• Be aware of the food they eat at home, school, after school clubs, parties, sleepovers etc
  • Water and milk should always be available and offered before any other drink
  • Try and encourage your child to drink from a cup rater than a sippy cup or bottle.  Also encourage them to use a straw, so the sugary drink travels to the back of the throat and not over the teeth
  • When giving your child fruit juice always dilute it 50/50 with water
  • veggie-sticksIf your child is asking for a snack consider giving them fresh fruit and raw vegetables including tangerines, bananas, pieces of cucumber or carrot sticks. Other good snacks include wholemeal toast, rice cakes, oat cakes or plain popcorn.
  • Your children will benefit from brushing their teeth twice a day, but especially before bedtime
  • Unless your child has an allergy encourage them to eat cheese.  Not only is the calcium good for building strong and healthy bones and teeth it may also help protect teeth against cavities, by lowering the acidity (pH) in the mouth.




Lets not completely vilify sugar, it is naturally present in healthy foods like fresh fruit and vegetables, which also provides us with lots of vitamin’s and minerals and are a valuable source of fibre, which we need to fill us up and help our digestive systems.  It is important that our whole families aim for the 5-a-day

Green lentils with grilled halloumi

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Green lentils with grilled halloumi

Serves 2 as a generous main meal or 3 as a light lunch – 379 calories as a main meal or 250 calories as a lunch

This warming and comforting dish uses a mixture of store cupboard standbys like tinned beans and tomato puree and fresh colourful ingredients like peppers, courgettes and celery*

The beans and lentils are a great low fat, low cholesterol protein source and will keep you feeling fuller for longer.  The vegetables are bursting with vitamins, minerals and fibre needed for cell regeneration, good digestive health and supporting the immune system.  And lets not forget the halloumi cheese, which is a great source of calcium needed for healthy bones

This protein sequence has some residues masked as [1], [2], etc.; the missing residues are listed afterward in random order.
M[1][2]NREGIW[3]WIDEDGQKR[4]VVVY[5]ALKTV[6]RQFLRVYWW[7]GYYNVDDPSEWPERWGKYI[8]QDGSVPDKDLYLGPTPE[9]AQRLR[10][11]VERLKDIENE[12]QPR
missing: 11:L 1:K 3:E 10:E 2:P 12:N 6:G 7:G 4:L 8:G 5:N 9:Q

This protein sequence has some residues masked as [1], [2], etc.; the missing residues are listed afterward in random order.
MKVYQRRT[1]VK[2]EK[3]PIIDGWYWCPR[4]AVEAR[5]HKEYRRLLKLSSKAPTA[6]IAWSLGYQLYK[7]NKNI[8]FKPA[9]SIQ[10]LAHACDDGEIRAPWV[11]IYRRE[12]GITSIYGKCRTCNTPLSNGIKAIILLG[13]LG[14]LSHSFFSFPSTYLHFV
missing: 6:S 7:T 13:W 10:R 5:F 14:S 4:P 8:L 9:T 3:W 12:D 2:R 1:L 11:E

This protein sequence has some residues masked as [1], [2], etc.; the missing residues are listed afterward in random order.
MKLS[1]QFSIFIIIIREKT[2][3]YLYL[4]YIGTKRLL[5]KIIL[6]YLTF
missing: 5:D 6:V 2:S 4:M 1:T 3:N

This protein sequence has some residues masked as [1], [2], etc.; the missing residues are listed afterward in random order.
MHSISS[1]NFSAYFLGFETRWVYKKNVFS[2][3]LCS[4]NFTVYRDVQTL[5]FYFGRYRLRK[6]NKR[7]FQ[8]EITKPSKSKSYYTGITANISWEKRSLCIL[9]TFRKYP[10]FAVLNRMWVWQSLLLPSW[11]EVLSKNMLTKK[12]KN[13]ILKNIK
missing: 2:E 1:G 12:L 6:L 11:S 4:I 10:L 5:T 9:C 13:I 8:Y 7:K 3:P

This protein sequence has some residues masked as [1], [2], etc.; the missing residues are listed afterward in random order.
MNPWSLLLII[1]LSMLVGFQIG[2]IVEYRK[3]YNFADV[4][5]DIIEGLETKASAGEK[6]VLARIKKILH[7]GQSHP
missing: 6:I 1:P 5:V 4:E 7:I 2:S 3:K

1 can of green lentils drained and rinsed

1 can of mixed beans in spicy sauce

IMG_23651 packet of halloumi cheese* – drained and sliced (about 7 slices)

1 tbls tomato puree

1 tsp olive oil

1 stick celery – chopped

1 red pepper – chopped

1 leek – finely sliced

1 fat clove of garlic – chopped

½ fennel bulb – finely sliced

1 large courgette – chopped

1 tsp smoked paprika

½ – 1 tsp chilli flakes (depending on how hot you like it)

1 tsp chopped mint and parsley

salt and pepper


IMG_2363In a large frying pan heat the oil over a medium flame and add the leek and celery.  Soften for 5 minutes then add the pepper, fennel and courgette.  Stir often to stop the veg from burning, after another 5 minutes add the garlic, paprika, chilli flakes and tomato puree.  Stir then add in the beans and lentils and half a can of water.

Turn down the heat to simmer and cook for 15 minutes or until the veg is soft and the sauce has thickened slightly.  Taste and add salt and pepper if necessary

Meanwhile, heat a non stick frying pan and when hot (don’t use any oil) add the sliced halloumi.  At first it will hiss and lots of water will evaporate.  Don’t be temped to turn the cheese too soon as it will stick.  After 2-3 minutes flip over the cheese and cook the other side.  It should look nice and brown.



Spoon the lentils and beans into two warmed bowls and top with the cooked halloumi. Scatter over the parsley and mint



* These ingredients are part of the new 14 allergens that must be labelled as such, so please make sure that you advise anyone eating this dish that it contains celery and dairy